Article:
FSSAI regulation for fast food ads near schools likely to move brands to digital campaigns

Experts say the draft regulation by Food Safety & Standards Authority of India urging fast food brands to abstain from advertising near schools will lead to a shift from OOH to social media campaigns

e4m by exchange4media Staff
Updated: Nov 20, 2019 9:44 AM


Fast food

In a bid to keep children away from junk food, Food Safety and Standards Authority of India (FSSAI) recently issued a draft regulation urging fast food brands to abstain from advertising within 50 meters of schools. While the move is in line with imparting healthy eating habits among school kids, this is most likely to spur changes in the advertising strategy among fast food brands.

The FSSAI draft notification says: “School Authority shall ensure that no person shall offer or expose for sale of pre-packaged foods which are referred to as foods high in fat, salt and sugar as per the Food Safety and Standards (Labeling and display) Regulations, 2019 to school children in school canteens/ mess premises/ hostel kitchens or within 50 meters of the school campus.”

For fast food brands, close to 20 to 25 per cent of their total OOH property is placed in front of schools, colleges and other places that are frequented by youngsters aged between 7 and 21.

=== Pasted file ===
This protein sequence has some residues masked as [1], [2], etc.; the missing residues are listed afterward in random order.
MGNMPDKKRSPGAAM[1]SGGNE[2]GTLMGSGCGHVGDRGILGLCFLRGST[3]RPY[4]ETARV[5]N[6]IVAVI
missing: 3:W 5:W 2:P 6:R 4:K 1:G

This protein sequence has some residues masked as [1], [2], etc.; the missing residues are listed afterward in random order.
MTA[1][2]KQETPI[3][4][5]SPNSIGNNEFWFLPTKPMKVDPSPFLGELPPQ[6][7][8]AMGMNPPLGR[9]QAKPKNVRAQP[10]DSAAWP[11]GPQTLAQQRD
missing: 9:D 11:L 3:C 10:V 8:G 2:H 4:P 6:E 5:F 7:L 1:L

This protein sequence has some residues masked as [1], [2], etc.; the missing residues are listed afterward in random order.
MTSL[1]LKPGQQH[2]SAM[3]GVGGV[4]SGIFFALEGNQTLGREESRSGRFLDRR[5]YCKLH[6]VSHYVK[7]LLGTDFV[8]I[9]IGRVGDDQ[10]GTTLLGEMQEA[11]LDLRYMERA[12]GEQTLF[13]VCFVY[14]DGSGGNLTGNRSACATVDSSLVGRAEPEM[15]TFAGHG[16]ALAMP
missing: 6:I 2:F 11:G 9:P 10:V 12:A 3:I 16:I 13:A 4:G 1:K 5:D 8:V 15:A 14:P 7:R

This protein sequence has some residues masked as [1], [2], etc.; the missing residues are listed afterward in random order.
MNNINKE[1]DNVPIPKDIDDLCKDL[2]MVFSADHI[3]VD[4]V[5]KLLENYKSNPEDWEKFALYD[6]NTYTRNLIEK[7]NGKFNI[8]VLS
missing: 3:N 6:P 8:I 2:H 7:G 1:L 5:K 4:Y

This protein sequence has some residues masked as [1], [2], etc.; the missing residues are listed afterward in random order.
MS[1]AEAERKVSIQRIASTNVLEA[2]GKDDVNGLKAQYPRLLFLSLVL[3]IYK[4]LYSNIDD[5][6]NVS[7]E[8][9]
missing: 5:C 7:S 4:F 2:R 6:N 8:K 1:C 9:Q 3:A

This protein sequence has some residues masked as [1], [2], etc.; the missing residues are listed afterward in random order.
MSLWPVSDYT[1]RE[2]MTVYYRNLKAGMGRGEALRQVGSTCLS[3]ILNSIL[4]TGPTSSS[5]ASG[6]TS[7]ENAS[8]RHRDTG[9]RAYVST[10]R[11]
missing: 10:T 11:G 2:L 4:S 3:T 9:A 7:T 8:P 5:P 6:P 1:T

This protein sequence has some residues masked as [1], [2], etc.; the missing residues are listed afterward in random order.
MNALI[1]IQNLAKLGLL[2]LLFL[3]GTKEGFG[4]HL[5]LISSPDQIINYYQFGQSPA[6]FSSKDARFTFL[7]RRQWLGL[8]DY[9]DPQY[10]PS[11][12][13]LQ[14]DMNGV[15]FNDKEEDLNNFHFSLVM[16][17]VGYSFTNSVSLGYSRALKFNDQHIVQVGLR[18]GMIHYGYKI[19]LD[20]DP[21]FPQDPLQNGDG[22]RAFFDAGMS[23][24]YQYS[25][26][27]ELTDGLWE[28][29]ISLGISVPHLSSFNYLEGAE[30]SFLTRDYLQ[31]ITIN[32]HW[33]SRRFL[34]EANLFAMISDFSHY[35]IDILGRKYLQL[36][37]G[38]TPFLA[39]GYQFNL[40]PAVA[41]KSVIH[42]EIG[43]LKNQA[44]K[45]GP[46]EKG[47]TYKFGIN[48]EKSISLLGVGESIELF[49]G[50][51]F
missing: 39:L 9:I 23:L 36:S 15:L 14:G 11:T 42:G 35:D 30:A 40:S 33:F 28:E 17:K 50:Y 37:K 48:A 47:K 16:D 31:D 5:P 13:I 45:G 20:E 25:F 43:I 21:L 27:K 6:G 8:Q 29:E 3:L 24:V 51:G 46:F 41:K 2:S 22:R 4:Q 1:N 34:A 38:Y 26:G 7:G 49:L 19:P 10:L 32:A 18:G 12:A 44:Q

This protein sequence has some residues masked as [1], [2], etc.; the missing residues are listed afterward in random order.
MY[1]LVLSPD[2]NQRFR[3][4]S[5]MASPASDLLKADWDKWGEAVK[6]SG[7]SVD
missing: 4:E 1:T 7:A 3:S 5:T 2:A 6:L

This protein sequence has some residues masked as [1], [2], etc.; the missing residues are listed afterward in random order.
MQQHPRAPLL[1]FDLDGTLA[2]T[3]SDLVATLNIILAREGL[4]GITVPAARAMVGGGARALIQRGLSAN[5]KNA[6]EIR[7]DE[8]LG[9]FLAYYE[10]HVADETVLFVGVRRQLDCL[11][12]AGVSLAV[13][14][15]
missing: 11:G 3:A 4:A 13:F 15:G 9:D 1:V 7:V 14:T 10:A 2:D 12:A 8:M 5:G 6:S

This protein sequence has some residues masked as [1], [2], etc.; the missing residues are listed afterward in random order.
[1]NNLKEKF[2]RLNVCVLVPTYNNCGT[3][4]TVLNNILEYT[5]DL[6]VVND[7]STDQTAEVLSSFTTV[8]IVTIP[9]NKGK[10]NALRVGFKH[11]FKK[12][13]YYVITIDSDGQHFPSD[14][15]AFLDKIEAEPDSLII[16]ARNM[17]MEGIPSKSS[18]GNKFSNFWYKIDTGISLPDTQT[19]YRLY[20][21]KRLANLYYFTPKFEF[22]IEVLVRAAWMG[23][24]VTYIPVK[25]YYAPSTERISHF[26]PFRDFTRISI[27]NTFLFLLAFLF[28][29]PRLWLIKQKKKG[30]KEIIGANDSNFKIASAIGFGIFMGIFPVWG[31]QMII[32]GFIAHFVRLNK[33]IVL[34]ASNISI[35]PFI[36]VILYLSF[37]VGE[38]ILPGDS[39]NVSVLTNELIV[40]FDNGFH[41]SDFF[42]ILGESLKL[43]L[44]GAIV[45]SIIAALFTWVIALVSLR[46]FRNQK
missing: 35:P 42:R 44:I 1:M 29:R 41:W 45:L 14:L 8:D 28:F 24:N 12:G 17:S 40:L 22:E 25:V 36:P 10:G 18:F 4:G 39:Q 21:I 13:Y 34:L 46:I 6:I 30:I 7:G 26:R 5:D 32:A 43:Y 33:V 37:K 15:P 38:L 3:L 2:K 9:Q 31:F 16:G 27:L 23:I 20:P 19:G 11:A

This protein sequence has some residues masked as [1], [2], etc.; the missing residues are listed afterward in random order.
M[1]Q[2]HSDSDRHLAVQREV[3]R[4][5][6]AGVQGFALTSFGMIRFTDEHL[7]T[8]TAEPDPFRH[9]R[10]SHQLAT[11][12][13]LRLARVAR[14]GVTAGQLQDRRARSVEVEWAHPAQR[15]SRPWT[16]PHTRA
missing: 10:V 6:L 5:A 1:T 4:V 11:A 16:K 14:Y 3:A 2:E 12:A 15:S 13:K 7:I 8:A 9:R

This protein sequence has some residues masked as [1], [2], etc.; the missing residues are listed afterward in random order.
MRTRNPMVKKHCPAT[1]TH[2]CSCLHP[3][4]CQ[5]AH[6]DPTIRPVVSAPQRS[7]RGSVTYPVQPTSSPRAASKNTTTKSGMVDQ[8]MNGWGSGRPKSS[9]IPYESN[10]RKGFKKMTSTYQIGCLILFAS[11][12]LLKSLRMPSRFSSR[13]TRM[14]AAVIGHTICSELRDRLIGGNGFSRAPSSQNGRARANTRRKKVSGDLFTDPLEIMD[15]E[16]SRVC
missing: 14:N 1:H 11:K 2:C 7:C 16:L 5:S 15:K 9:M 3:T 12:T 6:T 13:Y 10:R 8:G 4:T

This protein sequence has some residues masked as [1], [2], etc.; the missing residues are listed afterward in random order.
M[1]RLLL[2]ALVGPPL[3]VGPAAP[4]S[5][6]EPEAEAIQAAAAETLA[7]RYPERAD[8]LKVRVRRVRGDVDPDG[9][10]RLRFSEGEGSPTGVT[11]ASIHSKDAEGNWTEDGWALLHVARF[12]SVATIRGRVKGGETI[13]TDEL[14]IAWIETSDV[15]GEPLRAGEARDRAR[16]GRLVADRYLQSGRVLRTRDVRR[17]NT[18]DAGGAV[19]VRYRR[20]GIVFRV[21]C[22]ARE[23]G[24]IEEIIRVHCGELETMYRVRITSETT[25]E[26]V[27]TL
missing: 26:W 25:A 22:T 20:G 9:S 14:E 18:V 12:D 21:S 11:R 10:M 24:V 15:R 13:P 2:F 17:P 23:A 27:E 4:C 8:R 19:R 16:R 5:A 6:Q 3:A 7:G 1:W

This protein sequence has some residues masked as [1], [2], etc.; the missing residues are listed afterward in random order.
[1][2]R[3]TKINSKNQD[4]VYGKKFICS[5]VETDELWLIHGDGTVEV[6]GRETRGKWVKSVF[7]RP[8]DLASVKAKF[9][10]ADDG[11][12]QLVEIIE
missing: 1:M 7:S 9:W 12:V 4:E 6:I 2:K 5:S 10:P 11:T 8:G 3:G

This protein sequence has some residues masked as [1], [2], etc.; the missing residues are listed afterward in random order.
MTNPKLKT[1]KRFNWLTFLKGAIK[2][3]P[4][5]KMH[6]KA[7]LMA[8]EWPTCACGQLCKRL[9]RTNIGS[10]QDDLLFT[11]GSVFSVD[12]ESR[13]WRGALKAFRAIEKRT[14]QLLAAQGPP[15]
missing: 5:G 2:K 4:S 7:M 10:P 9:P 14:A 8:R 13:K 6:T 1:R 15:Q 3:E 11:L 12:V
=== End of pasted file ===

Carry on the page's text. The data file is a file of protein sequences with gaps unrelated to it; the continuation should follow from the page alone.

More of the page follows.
Now, as per the FSSAI notification applicable for school campuses, the fast food players will stick to OOH outside colleges and other institutions but move the entire chunk of OOH from outside schools to social media platforms like Facebook and Instagram.

Most of the brands have now decided to take their campaigns online.

“It is outside the schools where we reach our most important clientele - the youngsters. But then we cannot go against FSSAI, so we will take all campaign online on platforms like Facebook, Instagram, Tik Tok and others. These platforms are already important for us but with FSSAI’s order this will become even more vital as they will be the only places where we can grab our Target Group’s maximum attention,” said the founder of a leading milkshake chain on the condition of anonymity.

Charanjeet Singh Arora, CEO, Kinetic India, says, “Since FSSAI has proposed to restrict the sale and advertisement of food products in school premises and within 50 meters of the school campus, brands can now try to invest on bus shelters or on the way to schools to grab the attention of the target audience.”

It remains to be now seen what innovations and strategy changes emerge from the players in this sector.

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